Today in Slate

Training Militaries Is Difficult, and Justin Trudeau Is Handsome

Plus, the new Star Wars trailer rules.

Afghan National Army

A soldier in the Afghan National Army’s 6th Kandak (battalion), 3rd company walks through a poppy field during a joint patrol with the U.S. Army’s 1st Battalion, 36th Infantry Regiment near Command Outpost Pa’in Kalay on April 5, 2013 in Kandahar Province, Maiwand District, Afghanistan.

Photo by Andrew Burton/Getty Images

Bonjour Slate-ecois,

When it comes to cooking pizza, slamming dunks, and growing wheat, America succeeds. But we’re bad at some things—including rugby, geography, and non-racist criminal justice. Our military succeeds at lots of things, too—our soldiers shoot straight, maneuver with speed and precision, and fly helicopters well. But our military, too, is not perfect. One consequential task it’s been bad at has been training other militaries. If it’s any consolation, that’s a lot tougher than growing wheat.

The U.S. is lousy at training other militaries.

The failings of the Afghan military, which we trained, has been identified as a key reason for why 5,500 American troops will remain in Afghanistan through the end of 2016 and President Obama’s term. Fred Kaplan illuminates why we failed to adequately train Afghan soldiers, and why we’ve failed to do so historically, in Aleppo and Baghdad, and decades ago in Saigon. With everything a national military needs to do and do well on its own, it’s naive to imagine a short, successful exit strategy that relies on a competent, independent military that didn’t exist before we invaded. Maybe we should rethink this whole invading countries thing—unless we can find a way to stabilize war-torn countries by teaching them to cook pizza.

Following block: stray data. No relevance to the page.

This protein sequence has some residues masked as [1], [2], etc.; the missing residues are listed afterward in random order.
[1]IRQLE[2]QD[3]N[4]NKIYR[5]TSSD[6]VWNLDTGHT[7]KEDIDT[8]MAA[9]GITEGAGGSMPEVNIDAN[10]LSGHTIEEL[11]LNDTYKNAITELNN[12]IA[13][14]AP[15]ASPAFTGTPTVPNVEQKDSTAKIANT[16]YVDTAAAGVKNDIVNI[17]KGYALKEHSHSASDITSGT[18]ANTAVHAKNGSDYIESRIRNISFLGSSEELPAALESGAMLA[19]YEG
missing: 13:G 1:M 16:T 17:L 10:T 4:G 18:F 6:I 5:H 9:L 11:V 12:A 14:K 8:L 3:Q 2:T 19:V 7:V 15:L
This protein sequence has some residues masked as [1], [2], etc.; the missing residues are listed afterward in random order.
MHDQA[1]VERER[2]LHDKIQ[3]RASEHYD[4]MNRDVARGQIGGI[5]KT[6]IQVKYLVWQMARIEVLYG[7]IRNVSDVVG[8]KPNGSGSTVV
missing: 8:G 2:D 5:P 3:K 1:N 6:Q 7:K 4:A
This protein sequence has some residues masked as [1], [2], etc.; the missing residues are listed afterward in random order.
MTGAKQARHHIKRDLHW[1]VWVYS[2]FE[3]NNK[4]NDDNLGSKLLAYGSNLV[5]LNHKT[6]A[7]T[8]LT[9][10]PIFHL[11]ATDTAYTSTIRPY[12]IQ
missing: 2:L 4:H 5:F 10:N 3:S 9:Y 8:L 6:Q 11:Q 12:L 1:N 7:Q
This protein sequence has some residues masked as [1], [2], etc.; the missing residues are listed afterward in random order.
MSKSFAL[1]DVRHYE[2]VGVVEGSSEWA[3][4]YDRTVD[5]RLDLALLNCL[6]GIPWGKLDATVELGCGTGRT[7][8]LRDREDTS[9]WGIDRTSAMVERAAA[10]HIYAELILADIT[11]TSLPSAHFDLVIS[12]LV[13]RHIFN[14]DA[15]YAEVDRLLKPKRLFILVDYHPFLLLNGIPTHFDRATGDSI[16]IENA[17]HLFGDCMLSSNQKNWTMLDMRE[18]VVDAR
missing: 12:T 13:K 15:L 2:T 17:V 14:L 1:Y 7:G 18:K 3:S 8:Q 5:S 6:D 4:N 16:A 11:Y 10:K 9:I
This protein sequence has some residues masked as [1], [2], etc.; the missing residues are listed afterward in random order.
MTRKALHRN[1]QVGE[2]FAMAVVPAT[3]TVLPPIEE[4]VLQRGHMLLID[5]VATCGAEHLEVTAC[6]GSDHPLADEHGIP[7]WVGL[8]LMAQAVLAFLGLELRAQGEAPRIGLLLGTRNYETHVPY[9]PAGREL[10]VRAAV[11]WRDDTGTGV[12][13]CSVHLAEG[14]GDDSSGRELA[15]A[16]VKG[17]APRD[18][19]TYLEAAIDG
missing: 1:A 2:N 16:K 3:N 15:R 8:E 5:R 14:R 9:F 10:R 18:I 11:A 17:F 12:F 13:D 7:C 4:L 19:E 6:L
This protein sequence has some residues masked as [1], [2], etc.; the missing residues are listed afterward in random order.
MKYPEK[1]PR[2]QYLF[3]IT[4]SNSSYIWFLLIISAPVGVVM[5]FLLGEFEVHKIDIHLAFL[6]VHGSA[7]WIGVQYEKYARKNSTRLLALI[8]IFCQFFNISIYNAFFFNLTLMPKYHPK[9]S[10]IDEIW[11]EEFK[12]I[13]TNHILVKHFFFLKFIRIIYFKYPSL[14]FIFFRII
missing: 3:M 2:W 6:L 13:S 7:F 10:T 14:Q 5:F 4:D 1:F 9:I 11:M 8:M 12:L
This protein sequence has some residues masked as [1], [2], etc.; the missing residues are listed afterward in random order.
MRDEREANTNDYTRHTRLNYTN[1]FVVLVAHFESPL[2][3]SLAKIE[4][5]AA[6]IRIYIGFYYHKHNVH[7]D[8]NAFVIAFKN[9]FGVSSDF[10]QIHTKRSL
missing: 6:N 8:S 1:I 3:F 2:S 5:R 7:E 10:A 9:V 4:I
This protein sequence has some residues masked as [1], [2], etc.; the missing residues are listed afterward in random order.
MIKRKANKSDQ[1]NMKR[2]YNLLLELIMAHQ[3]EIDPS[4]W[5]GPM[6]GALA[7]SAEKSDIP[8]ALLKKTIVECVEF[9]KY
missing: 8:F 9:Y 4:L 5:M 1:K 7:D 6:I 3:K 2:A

Canada’s new prime minister is a handsome man, but he’s not just a hot piece of venison. He could change the world, too.

Why should you care about the Canadian election? For one thing, the prime minister designate is a fox. For another, the victory of Justin Trudeau’s Liberal Party might mean a greener North America. While Trudeau’s predecessor was a vehement supporter of the Keystone XL pipeline, the new leader’s enthusiasm for it is tepid, he openly opposes other pipelines, and he’s against subsidies for the fossil fuel industry. Trudeau will bring a different Canada to global climate talks in December, and he has vowed to invest in green energy. He’s signaled major changes to Canadian foreign policy, too, including the Great North’s contributions to fighting ISIS, to diplomacy with Israel, and to confronting the Syrian refugee crisis. So sure, Justin Trudeau has flowing brunette locks, but if his hair and jaw don’t do it for you, maybe his foreign policy will.

More wars: Of the star variety, over wine during pregnancy, and over streaming music.

Do, or do not,
Seth Maxon
Home page editor for nights and weekends

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